Stuck in a book for centuries, strands of Copernicus’s hair helped identify his body in 2005. Who says books aren’t important?
If you have ever wondered what a curator does, this post by Charles Preston the Draper Natural History Museum of the Buffalo Bill Center of the West provides an enlightening explanation: What Does a Curator Do? – Buffalo Bill Center of the West.
In case you did not know, the Scopes Trial in Dayton, TN in 1925 did not settle the issue of the teaching of evolution. Beliefs about creation, evolution, and the Bible still bring controversy.
Bryan College of Dayton, TN–named for William Jennings Bryan, a reformist politician yet a conservative Protestant, who argued against the teaching of evolution in the Scopes Trial–is undergoing some turmoil over the issue. Alan Blinder has a fine report on the situation in the New York Times. You can read it here: Bryan College Is Torn: Can Darwin and Eden Coexist? – NYTimes.com.
Also, this controversy relates to some of the issues raised in Molly Worthen’s recent book, Apostles of Reason. You can find some earlier posts on the book here.
There were so many things I thought I knew as a lifelong Christian and as a historian of American religion: about Darwin, about nineteenth-century science, and about who took up which positions and why. Even about Scopes, Bryan, and Darrow. Nearly all of those things turned out to be more complicated than I thought. History usually does. (Christian History Managing Editor Jennifer Woodruff Tait)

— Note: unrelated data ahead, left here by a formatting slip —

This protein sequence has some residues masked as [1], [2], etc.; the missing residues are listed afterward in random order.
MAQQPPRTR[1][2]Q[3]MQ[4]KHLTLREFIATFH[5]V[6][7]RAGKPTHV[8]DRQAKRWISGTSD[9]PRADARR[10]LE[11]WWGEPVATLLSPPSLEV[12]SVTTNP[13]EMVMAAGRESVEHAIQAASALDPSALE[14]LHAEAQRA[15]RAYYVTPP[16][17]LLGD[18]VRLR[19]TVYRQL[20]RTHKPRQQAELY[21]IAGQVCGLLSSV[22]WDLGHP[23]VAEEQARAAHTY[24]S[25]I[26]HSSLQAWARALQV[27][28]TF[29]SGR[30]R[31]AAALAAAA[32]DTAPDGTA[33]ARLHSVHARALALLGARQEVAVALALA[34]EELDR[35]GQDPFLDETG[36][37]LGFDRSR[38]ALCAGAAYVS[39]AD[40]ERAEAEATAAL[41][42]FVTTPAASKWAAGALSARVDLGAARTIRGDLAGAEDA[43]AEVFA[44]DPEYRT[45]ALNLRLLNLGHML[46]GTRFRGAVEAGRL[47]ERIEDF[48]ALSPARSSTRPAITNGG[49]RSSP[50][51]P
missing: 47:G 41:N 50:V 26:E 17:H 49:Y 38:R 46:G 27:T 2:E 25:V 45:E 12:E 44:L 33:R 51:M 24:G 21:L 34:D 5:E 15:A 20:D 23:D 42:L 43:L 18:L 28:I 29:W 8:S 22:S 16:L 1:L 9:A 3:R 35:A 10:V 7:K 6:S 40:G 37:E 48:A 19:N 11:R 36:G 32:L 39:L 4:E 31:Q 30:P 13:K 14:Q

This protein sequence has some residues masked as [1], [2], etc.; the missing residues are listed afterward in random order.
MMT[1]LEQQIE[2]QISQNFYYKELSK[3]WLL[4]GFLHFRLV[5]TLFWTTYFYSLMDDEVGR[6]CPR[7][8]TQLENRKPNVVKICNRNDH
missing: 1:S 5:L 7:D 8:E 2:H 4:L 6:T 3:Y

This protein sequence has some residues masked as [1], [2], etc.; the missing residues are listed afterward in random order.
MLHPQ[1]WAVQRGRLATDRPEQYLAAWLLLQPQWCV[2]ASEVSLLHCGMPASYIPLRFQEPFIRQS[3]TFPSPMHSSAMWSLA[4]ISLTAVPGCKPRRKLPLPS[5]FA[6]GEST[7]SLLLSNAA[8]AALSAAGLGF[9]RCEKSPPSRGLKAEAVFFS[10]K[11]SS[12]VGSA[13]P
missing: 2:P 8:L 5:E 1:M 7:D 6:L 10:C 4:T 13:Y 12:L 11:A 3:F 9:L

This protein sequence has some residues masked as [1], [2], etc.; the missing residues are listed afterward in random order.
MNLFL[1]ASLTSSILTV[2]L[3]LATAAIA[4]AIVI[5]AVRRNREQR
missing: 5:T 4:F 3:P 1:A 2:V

Christian History‘s latest issue (107) is Debating Darwin: How Christians Responded. My copy arrived in the mail a few days ago. I’ve started to read it, and I find it very helpful so far. You can find the entire issue online here.
(The periodical has been around for a while. For most of its life it was published by Christianity Today, but after folding briefly, it has been resurrected as an independent publication. It does not pretend to provide cutting-edge scholarship. Instead, it seeks to provide to a broad evangelical audience syntheses of historical knowledge on various Christian topics.)
I point all this out since issues surrounding creation and science are of concern to the Northwestern College community. Indeed, my colleague Don Wacome is offering PHI333 this spring. Entitled Creation, the course sounds fascinating, since, to quote from the poster/handout from Don, it will explore “the ideas of creation, providence and miracles,” examining “intelligent design” along the way.
Historical perspective can help in all of this, so, if you are interested, take a look at the Debating Darwin issue of Christian History.